web analytics
September 23, 2014 / 28 Elul, 5774
At a Glance
InDepth
Sponsored Post
Meir Panim with Soldiers 5774 Roundup: Year of Relief and Service for Israel’s Needy

Meir Panim implements programs that serve Israel’s neediest populations with respect and dignity. Meir Panim also coordinated care packages for families in the South during the Gaza War.



The Latest Chapter Of Israel And “Palestine” – Not Tragedy, But An Absurd Drama In Many Acts (Part I)


Beres-Louis-Rene

            Credo quia absurdum. “I believe because it is absurd.” Israeli Prime Minister Benjamin Netanyahu is now officially on record in favor of creating a Palestinian state (a position that he had long opposed), but only if the new Arab state is “demilitarized.Naturally, any such notion of demilitarization will be anathema to the Palestinians and their supporters, and has – in fact – already been rejected by all of them.

 

            So, my dear readers here in The Jewish Press, let’s now go back to the beginning and recall Mr. Netanyahu’s underlying objections to “Palestine,” which, ironically, remain more valid and well founded than ever.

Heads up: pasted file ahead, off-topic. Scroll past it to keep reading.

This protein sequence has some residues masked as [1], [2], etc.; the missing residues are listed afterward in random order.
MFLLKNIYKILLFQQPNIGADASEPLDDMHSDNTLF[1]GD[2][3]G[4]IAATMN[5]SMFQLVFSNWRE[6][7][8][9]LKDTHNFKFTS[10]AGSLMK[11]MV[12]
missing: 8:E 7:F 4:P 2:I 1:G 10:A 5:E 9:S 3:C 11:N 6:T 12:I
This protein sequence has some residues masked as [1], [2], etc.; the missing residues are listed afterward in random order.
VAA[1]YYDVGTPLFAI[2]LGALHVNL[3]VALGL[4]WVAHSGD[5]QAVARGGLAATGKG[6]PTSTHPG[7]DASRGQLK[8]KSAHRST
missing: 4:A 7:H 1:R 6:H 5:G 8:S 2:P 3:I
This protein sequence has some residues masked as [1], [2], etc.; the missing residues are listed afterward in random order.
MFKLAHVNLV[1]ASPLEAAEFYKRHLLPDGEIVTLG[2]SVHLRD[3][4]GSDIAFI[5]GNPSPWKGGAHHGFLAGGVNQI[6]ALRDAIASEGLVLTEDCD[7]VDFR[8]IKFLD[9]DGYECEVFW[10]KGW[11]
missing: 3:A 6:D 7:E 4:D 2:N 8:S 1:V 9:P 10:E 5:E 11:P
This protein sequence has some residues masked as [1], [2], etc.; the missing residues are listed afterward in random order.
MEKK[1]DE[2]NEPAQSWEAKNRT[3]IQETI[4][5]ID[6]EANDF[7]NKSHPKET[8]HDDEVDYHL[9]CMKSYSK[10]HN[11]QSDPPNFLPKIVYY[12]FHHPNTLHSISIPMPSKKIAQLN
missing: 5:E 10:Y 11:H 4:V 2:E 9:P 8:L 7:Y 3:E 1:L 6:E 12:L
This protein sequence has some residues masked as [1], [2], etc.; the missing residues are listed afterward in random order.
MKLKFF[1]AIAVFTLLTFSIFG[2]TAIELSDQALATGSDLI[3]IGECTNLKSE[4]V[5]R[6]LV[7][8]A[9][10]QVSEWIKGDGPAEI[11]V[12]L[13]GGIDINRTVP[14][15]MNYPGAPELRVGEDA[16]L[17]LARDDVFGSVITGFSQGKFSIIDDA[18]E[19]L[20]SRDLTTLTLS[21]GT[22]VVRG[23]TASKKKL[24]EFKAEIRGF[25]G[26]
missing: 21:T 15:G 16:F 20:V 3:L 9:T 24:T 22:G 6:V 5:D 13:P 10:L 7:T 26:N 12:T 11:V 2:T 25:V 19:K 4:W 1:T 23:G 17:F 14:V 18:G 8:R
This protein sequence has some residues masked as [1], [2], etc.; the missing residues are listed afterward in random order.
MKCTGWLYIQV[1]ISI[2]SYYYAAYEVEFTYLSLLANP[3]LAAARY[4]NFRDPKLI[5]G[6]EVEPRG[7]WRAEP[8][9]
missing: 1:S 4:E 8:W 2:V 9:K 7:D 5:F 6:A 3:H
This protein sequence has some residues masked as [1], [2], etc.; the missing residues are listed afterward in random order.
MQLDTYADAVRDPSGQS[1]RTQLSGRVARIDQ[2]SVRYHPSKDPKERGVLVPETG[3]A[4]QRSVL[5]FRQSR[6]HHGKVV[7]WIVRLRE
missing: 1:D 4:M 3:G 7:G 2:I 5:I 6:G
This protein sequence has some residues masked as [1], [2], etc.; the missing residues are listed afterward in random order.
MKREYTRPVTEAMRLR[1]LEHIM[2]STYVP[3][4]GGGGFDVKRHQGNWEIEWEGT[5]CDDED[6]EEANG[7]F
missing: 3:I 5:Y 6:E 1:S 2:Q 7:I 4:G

There is still no place on earth called Palestine. When a reborn Israel was authoritatively created by international treaties and international law in 1948, it did not replace Palestine, nor did it prevent Palestinian statehood. Nonetheless, most of the world, including U.S. President Barack Obama, prefers to think otherwise. This altogether basic misunderstanding and misrepresentation is now also as common in great universities as it is in very ordinary politics. Indeed, wherever one looks for informed commentary about the Middle East, a symmetrical condition is widely presumed to exist between two fully sovereign and hence equal states. To wit, much of this commentary speaks routinely of a protracted conflict between Israel and “Palestine.”